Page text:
The number of dengue cases recorded till July 1 has touched nearly 100.
According to the report, of the total number of malaria cases, 63 of the affected people were residents of Delhi while the rest of the infection cases diagnosed here were traced to other states. Forty-one cases in the city were reported last month.
Dengue and chikungunya are caused by the bite of aedes agypti mosquito, which breeds in clear water, while anopheles mosquito, which causes malaria, can breed in both fresh and muddy water.
Of the 153 cases of chikungunya, 12 were recorded last month, even as authorities gear up to combat its possible outbreak.
The SDMC has launched a pilot project whereby about 200 dengue breeding checkers (DBCs) in select vulnerable regions have been armed with tablets to record data during inspection of households and feed it to central control room in real time.
All three municipal corporations have stepped up awareness drive, including through distribution of pamphlets and plying of vehicles carrying loudspeakers, issuing out dos and don'ts on prevention of vector-borne diseases.
The Delhi government had on June 23 issued instructions to state-run and private hospitals and nursing homes to increase their bed capacity by up to 20 per cent for the next six months to deal with the possible outbreak of dengue and chikungunya.
The government has banned over-the-counter sale of nonsteroidal anti-inflammatory drugs such as aspirin and brufen as their use may "pose a threat" to dengue and chikungunya patients.
Chief Minister Arvind Kejriwal had last month directed the authorities to make a comprehensive plan in the matter, while the civic bodies are keeping a tab on mosquito-breeding, in and out of homes, through regular monitoring.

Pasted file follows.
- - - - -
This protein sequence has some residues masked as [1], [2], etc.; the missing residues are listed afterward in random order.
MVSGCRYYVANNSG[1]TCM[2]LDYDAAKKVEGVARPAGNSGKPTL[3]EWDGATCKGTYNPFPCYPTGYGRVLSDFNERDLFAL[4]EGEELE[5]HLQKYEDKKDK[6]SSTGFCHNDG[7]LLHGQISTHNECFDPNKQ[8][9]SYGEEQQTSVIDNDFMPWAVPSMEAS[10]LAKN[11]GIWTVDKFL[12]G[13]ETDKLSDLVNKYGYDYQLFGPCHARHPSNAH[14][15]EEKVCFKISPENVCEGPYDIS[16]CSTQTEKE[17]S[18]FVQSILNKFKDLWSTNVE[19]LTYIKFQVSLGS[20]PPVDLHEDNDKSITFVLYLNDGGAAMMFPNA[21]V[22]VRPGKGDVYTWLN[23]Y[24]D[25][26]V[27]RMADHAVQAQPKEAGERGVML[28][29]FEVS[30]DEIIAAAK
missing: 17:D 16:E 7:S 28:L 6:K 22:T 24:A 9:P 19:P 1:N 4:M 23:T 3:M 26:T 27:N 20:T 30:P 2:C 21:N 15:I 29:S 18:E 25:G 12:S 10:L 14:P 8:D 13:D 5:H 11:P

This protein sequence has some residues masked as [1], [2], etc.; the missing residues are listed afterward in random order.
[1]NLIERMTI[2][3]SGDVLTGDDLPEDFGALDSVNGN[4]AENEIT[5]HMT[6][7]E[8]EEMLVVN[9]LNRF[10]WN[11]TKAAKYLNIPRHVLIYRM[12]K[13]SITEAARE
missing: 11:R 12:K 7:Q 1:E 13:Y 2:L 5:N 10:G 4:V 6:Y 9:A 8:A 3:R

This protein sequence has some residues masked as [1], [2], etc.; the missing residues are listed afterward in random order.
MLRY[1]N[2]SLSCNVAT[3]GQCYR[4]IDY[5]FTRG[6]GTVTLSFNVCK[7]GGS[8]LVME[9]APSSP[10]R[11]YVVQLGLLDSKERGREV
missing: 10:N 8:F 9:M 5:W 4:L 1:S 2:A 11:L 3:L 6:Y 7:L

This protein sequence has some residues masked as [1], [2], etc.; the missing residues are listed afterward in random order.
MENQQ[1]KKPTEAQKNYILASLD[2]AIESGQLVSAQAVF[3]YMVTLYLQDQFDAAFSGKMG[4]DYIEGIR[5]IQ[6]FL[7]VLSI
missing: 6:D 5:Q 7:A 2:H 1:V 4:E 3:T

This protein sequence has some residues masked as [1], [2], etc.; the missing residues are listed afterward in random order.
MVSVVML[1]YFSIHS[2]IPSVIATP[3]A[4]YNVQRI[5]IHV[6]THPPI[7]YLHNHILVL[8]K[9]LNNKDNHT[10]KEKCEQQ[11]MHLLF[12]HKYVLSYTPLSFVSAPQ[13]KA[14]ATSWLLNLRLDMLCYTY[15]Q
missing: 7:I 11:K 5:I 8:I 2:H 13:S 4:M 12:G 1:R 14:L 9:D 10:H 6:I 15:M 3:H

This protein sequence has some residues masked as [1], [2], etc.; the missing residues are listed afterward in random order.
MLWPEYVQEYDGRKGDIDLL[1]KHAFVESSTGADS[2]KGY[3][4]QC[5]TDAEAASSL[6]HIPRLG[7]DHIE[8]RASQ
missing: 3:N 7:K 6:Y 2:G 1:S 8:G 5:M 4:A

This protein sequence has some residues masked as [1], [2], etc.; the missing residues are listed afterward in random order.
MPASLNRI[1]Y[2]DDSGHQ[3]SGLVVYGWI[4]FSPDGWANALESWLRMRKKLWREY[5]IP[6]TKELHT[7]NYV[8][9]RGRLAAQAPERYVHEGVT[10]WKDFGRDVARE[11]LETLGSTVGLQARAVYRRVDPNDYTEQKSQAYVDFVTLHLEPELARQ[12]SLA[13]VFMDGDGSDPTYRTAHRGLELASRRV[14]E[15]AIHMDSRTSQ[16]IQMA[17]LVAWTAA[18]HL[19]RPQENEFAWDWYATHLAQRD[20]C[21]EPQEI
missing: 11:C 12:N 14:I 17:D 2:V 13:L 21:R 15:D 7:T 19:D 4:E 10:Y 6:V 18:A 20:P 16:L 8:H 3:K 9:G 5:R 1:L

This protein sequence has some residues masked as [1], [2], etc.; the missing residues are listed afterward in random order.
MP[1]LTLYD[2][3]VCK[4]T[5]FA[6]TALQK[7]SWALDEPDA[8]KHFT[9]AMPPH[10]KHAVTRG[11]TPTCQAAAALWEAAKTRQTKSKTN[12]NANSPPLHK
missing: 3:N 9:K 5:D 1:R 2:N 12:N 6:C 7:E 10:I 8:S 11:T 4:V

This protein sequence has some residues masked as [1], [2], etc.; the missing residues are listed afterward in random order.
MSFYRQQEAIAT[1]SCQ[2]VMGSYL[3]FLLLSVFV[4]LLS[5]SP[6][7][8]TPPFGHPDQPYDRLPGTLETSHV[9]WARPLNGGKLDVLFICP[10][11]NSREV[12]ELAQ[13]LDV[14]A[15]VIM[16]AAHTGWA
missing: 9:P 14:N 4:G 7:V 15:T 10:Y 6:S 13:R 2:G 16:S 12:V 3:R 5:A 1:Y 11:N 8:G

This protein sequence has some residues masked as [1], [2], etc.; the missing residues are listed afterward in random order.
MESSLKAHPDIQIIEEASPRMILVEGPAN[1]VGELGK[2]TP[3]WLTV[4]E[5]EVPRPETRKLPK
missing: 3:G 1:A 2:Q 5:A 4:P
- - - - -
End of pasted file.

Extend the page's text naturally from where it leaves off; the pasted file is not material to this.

Though the season of vector-borne diseases had ended in December, the city continues to report such cases, prompting authorities to prepare a roadmap for the combat plan.
Six cases of dengue were reported in January, four in February, 11 in March and as many in April.
On May 13, Mr Kejriwal had chaired a high-level meeting of officers from the three municipal corporations and the Delhi government to discuss plans to eliminate vector-borne diseases in the national capital.
He had also written to Union Health Minister JP Nadda, requesting him to reserve 10 per cent of the beds in the central government-run hospitals for the treatment of dengue and chikungunya patients.
Till January 14, only two chikungunya cases were reported, while no dengue case had been diagnosed till then.
At least 15 fatalities were reported last year at various hospitals in the city due to complications triggered by chikungunya though the civic bodies have kept the death tally at zero.
At least 21 deaths due to dengue were reported last year at various hospitals, including nine at AIIMS, though the official tally of the SDMC stood at 10.
Seventeen suspected deaths in 2016 due to malaria were also reported by the civic bodies.
In one of the worst outbreak, a total of 12,221 chikungunya cases were reported in Delhi till December 24, 2016, out of which 9,749 were confirmed.
The season for the vector-borne diseases begins from mid-July and generally lasts till November-end.
(This story has not been edited by NDTV staff and is auto-generated from a syndicated feed.)